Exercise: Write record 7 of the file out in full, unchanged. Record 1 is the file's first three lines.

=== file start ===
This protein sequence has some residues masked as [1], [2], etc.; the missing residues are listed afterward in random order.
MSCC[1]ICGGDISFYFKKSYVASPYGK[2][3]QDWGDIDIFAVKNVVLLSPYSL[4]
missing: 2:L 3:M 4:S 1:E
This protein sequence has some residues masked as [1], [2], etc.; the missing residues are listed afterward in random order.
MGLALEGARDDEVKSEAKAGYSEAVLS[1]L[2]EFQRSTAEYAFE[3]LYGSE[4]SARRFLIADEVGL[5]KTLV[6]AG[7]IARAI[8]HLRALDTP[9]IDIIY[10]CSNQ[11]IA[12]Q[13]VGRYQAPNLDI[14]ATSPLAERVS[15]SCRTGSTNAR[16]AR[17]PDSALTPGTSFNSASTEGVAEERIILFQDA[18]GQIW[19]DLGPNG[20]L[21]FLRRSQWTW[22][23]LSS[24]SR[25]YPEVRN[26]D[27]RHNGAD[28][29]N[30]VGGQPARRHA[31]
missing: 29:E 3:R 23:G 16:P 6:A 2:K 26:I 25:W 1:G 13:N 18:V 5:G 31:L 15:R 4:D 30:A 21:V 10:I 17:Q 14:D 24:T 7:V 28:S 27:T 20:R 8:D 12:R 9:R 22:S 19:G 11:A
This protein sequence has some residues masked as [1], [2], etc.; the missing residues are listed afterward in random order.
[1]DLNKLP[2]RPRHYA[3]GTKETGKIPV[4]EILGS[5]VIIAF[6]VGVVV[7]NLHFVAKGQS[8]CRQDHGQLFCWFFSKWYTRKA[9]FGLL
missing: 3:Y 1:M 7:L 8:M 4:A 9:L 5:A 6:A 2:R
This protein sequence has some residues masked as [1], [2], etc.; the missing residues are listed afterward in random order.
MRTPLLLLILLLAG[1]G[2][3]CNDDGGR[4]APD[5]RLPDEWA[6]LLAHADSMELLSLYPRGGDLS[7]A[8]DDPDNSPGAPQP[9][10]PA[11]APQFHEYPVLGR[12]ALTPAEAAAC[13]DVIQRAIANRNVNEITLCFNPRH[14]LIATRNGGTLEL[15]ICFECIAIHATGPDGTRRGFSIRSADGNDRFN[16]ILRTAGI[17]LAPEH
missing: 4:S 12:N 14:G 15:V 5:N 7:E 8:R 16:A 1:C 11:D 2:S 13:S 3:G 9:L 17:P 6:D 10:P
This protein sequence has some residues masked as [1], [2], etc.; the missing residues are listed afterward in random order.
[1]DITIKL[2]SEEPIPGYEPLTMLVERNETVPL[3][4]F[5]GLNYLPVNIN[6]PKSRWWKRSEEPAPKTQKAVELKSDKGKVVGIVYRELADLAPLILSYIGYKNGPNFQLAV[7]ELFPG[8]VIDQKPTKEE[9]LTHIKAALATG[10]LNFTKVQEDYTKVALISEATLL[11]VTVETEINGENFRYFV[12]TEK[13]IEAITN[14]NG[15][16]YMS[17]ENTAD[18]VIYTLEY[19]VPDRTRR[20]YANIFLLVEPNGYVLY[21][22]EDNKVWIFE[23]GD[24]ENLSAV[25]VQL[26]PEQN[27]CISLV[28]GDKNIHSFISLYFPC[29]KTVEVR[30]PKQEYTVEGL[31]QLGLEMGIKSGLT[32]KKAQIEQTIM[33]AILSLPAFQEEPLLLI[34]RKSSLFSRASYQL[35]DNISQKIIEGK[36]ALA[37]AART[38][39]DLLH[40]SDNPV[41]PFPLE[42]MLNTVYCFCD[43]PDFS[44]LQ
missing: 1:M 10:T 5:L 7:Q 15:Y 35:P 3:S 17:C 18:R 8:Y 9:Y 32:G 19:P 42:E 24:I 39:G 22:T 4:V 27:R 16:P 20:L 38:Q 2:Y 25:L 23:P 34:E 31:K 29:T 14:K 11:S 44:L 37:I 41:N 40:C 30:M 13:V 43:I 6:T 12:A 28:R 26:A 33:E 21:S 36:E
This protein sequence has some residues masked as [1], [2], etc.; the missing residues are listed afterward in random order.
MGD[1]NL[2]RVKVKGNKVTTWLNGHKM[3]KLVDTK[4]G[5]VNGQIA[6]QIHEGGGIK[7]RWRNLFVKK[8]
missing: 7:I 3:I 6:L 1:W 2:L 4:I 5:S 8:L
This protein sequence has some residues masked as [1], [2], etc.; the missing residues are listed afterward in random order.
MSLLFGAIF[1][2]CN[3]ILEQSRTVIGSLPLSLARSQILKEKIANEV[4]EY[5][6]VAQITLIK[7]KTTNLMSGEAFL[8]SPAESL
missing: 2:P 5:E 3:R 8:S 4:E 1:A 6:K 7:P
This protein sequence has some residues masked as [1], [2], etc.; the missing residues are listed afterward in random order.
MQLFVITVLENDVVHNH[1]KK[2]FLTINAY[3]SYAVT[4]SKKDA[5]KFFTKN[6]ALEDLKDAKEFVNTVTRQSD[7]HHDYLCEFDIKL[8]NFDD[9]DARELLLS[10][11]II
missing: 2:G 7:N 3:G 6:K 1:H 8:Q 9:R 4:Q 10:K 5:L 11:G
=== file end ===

This protein sequence has some residues masked as [1], [2], etc.; the missing residues are listed afterward in random order.
MSLLFGAIF[1][2]CN[3]ILEQSRTVIGSLPLSLARSQILKEKIANEV[4]EY[5][6]VAQITLIK[7]KTTNLMSGEAFL[8]SPAESL
missing: 2:P 5:E 3:R 8:S 4:E 1:A 6:K 7:P